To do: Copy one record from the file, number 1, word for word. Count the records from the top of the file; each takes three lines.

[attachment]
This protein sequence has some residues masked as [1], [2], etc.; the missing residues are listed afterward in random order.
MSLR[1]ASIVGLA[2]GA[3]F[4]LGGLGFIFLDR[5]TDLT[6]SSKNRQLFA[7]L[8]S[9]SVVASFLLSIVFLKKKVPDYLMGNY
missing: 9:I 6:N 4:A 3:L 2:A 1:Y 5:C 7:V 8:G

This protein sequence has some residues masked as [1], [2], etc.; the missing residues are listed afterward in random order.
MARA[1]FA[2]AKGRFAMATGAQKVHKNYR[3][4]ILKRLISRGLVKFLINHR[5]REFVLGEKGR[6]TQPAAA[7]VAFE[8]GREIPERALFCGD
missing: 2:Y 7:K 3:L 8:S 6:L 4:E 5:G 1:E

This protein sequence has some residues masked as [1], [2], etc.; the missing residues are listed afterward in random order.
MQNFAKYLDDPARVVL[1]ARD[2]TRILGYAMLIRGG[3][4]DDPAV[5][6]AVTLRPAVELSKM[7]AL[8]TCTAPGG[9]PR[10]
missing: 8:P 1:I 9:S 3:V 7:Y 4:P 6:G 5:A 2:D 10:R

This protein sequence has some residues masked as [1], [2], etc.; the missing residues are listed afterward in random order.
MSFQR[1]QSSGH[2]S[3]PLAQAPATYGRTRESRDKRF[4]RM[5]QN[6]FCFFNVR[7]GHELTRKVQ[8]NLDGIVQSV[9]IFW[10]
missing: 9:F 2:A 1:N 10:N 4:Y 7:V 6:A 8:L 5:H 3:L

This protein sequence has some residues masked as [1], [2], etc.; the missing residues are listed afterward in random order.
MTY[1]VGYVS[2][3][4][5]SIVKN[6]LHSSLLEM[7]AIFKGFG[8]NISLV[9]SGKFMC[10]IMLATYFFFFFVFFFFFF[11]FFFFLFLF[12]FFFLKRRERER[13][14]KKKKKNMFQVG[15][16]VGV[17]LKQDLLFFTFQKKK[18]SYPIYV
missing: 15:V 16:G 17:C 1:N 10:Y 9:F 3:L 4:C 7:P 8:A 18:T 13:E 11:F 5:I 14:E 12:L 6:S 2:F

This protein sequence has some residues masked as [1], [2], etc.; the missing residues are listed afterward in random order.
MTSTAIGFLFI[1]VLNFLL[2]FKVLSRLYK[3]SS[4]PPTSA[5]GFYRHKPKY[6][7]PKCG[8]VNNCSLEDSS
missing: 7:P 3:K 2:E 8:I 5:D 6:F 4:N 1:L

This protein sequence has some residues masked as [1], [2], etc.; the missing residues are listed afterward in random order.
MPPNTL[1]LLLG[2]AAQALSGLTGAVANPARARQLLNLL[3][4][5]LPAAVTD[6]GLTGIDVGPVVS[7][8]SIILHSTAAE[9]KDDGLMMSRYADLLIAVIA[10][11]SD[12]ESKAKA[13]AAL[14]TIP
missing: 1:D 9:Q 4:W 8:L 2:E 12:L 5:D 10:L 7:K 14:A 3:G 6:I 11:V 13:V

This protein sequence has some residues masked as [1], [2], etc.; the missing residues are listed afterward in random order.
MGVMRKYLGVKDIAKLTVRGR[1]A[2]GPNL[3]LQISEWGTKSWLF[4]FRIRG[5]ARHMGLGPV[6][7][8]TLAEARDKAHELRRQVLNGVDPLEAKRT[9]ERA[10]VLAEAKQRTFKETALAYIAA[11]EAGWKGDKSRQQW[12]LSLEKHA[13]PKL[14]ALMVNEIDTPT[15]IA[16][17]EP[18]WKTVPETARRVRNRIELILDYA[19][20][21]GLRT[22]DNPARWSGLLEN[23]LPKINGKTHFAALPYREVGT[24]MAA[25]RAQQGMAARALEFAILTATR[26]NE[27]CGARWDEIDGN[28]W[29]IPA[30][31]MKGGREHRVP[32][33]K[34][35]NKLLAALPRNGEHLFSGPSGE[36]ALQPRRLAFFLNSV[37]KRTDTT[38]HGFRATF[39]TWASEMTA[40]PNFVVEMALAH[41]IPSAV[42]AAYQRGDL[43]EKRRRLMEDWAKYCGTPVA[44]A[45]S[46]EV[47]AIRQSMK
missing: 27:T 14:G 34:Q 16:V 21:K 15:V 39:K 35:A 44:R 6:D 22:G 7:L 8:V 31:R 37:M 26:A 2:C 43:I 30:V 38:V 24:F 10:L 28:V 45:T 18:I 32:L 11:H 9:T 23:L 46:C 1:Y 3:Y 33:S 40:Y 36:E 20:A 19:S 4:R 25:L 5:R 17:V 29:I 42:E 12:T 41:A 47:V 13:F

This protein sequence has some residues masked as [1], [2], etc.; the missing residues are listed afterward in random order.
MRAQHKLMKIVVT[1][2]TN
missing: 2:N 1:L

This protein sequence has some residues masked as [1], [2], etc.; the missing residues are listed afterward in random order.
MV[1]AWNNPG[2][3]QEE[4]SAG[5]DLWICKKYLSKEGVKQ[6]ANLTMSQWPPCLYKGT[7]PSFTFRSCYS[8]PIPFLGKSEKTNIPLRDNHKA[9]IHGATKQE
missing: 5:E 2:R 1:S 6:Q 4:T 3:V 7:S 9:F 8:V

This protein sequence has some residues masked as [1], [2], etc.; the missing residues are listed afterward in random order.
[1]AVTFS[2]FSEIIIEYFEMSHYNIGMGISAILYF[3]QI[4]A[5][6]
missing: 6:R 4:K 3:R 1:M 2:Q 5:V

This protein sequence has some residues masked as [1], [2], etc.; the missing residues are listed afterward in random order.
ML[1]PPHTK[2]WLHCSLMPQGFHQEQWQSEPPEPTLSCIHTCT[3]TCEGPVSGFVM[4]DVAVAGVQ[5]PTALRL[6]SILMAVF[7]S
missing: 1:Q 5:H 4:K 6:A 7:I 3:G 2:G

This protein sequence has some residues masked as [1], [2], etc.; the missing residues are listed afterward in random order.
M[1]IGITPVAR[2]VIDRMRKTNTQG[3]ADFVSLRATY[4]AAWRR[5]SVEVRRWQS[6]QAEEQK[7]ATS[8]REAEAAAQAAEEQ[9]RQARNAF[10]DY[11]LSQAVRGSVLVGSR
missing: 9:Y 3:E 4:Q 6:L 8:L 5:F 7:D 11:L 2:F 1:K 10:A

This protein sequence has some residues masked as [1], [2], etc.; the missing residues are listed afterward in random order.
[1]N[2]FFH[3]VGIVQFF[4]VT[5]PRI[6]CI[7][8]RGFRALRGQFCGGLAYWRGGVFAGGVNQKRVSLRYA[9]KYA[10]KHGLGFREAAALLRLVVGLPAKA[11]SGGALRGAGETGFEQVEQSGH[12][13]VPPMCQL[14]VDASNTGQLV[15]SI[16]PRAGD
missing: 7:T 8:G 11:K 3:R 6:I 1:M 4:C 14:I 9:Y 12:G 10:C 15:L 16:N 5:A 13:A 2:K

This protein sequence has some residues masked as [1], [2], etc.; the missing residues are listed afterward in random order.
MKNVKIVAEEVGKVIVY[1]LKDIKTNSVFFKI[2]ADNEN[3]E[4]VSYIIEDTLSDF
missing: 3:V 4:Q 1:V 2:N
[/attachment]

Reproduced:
This protein sequence has some residues masked as [1], [2], etc.; the missing residues are listed afterward in random order.
MSLR[1]ASIVGLA[2]GA[3]F[4]LGGLGFIFLDR[5]TDLT[6]SSKNRQLFA[7]L[8]S[9]SVVASFLLSIVFLKKKVPDYLMGNY
missing: 9:I 6:N 4:A 3:L 2:A 1:Y 5:C 7:V 8:G